How to Propagate House Plants – Cuttings, Re-potting and Air-layering

How to Propagate House Plants – Cuttings, Re-potting and Air-layering

There are many ways to propagate houseplants but the timing is crucial.  The living functions of perennial plants never cease entirely but there is a time when they are at their lowest ebb and the plants enjoy a rest period. The rest period is one when a plant slowly girds itself by maturing changes for a renewal of active growth. As the plants begin to awaken from their rest period, during which time they need very little or no water and lower temperatures than when in full growth, it is a good time to re-pot old-established plants.

Re-Potting

Re-potting operations are the same for young or older plants. The plant itself should be in soil on the dry side so that it can be easily dislodged from its present pot. A clean pot is essential. Pots greened from previous use should be soaked in a bucket of potassium permanganate (½ ounce per gallon of water) overnight, then scrubbed. If new clay or absorbent pots are used, they should be soaked for twenty-four hours beforehand. There is nothing to be gained by giving a plant a pot larger than it needs, for this leads to water-logging and repotting (2) damping off. The pot just a fraction larger will usually provide ample space. To turn out the pot, one hand should be spread over the top of the soil holding the stem between the fingers, and then the pot inverted.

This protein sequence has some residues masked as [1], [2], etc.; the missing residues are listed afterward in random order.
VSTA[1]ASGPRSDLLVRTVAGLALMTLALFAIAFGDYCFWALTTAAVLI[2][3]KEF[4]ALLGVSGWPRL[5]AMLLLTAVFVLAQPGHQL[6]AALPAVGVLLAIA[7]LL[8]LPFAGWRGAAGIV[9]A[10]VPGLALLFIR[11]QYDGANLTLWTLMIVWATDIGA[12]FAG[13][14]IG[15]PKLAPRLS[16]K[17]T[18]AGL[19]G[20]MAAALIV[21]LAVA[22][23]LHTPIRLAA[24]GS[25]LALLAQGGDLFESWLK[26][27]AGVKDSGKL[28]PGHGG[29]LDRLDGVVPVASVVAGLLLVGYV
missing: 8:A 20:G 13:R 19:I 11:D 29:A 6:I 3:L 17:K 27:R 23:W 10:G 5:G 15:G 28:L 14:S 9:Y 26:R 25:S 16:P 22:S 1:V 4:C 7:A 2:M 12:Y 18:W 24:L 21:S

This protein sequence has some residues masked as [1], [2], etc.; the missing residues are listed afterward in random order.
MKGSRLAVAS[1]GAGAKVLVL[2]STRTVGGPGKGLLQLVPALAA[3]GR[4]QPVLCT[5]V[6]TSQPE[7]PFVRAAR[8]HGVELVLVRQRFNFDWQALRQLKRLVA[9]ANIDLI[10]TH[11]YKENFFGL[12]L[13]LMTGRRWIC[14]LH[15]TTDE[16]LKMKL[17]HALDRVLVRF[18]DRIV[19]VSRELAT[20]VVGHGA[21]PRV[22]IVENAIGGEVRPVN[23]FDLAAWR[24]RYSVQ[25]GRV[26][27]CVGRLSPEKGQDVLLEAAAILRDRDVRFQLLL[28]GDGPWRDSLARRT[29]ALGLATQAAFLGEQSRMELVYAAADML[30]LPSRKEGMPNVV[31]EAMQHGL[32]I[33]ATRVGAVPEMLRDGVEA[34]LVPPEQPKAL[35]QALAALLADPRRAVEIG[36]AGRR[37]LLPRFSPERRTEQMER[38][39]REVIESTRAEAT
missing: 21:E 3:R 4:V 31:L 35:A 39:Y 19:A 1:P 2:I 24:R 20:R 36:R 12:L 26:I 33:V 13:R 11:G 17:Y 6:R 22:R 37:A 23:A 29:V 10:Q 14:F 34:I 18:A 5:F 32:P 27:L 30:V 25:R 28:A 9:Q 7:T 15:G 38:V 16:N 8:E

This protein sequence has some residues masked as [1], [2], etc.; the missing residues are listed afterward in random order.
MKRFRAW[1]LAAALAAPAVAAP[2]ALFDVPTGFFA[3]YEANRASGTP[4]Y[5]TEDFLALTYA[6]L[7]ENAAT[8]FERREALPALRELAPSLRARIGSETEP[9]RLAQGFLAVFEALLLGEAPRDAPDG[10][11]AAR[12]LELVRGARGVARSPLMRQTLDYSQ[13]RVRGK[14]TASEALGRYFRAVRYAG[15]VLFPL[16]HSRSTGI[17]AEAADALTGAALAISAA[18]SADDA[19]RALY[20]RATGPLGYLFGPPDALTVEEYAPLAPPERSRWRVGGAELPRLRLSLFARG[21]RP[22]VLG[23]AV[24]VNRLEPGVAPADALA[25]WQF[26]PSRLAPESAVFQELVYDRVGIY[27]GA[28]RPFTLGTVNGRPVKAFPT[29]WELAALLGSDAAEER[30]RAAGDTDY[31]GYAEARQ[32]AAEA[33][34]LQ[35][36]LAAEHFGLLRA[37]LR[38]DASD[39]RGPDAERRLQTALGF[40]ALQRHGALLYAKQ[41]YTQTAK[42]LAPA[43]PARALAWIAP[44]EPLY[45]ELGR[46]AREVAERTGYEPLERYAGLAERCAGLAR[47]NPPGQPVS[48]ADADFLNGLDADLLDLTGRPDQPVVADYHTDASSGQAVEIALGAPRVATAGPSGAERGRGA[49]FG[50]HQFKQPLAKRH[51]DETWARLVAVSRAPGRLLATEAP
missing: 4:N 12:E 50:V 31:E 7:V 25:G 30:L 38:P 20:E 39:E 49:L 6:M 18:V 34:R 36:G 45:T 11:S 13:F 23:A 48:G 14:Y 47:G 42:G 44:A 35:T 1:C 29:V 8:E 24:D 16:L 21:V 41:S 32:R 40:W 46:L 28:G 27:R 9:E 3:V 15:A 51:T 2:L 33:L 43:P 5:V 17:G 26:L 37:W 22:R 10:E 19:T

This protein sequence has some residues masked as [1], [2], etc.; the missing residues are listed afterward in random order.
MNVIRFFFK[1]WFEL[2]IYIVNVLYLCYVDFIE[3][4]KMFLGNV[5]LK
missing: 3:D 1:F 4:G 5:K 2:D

If necessary, the root ball can be given a push with a pencil through the drainage hole so it will slip out. The drainage material must be removed and, with gentle pinching and rubbing motions, the soil ball reduced until it is small enough to go into a clean pot. There should be 1 inch of clearance between the cleaned ball of earth and the side of the new pot. Adequate drainage is achieved by covering the hole on the bottom of the pot with a piece of broken flower pot, concave side downwards, and covering this in turn with a layer of flower pot chips or gravel. A layer of moss on top of this will prevent fine soil sifting through and clogging drainage.